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Falls, Flyboy, and Fire Watch (Whiskeytown NRA, Yosemite NP)

Updated: Aug 19, 2022

Sunday, 31 July 2022, Curry Village, Yosemite NP


For an NPS site, Whiskeytown NRA flies under the radar. Unless you're a boater who enjoys the large reservoir, chances are you haven't heard about it. I had heard of it, but knew little about it. When we passed it on Wednesday, heading toward Lassen, it surprised us to see no 'bathtub ring' around the reservoir. Most western reservoirs (think of Lake Mead!) have dropped millions or billions of gallons of water due to the extended drought, leaving shores stained white from years of submersion spanning the gap between old and new shorelines. In Whiskeytown's case, the water project that created the reservoir mandated that the water level remain constant - they'll only drain as much as arrives. In part, the weight of the full lake helps deliver water at a high pressure to provide more efficient electricity generation.


When we stopped at the viewpoint, we noticed a buoy line across the lake near the dam. An interpretive sign explained why:

not to keep boats away from people, but to separate water from water. This buoy line holds a screen that prevents water in the upper part of the lake from reaching the dam (the lower part does not reach lake bottom). A similar screen is installed near the lake's incoming stream. These two screens force the cold incoming water to flow through the bottom of the reservoir and back out again, while the upper water stays around and gets warmed up. Though that lets humans enjoy the warmer water, that consideration did not come in to play. Instead, the intended beneficiaries are the spawning Chinook salmon, which require water temps of 56° or above to reproduce. Fascinating.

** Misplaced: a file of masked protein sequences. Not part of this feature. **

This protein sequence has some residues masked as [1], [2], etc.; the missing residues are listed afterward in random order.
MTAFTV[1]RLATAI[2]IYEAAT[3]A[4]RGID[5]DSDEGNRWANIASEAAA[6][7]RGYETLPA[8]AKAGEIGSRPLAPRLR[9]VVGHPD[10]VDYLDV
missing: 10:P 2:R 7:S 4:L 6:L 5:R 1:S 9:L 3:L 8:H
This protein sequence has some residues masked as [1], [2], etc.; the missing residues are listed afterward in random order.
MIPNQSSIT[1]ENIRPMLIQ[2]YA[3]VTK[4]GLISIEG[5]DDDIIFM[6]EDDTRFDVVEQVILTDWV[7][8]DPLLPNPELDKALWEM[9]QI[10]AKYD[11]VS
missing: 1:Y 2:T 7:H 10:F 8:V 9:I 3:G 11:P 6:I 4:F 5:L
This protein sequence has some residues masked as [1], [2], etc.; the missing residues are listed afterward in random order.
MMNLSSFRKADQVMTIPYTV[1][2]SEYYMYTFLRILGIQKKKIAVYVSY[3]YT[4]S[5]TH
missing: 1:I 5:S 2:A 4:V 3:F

This park came about in the 1960s, with much not known of the land surrounding the reservoir-to-be. In fact, only twenty years ago a ranger discovered a previously unknown waterfall on Whiskeytown Creek. Pretty impressive, since it happened to be the tallest (known) waterfall/cascade in the park. The ranger recommended this waterfall when we asked him for a good, fairly short hike in the park: We figured we only had 9:00-11:00 to hike before we'd need to leave to get Ron to the airport for his flight home.


The James K. Carr Trail leads 1.43 or 1.7 miles to the falls, depending on which sign you trust. The poster at the trailhead called it "a steep and strenuous trail' - great, just what we needed after Cinder Cone yesterday. The trail began by dropping into the creek valley before it began a steady rise paralleling the creek. The trail didn't stay at creek level, but climbed further toward a ridge. Soon we lost the comforting gurgle of the flowing water, leaving us in silence.


Eventually the creek caught up to us, marked by the return of the babbling. After crossing a picturesque bridge,

the water noise grew - and there was the falls!

That only took 44 minutes.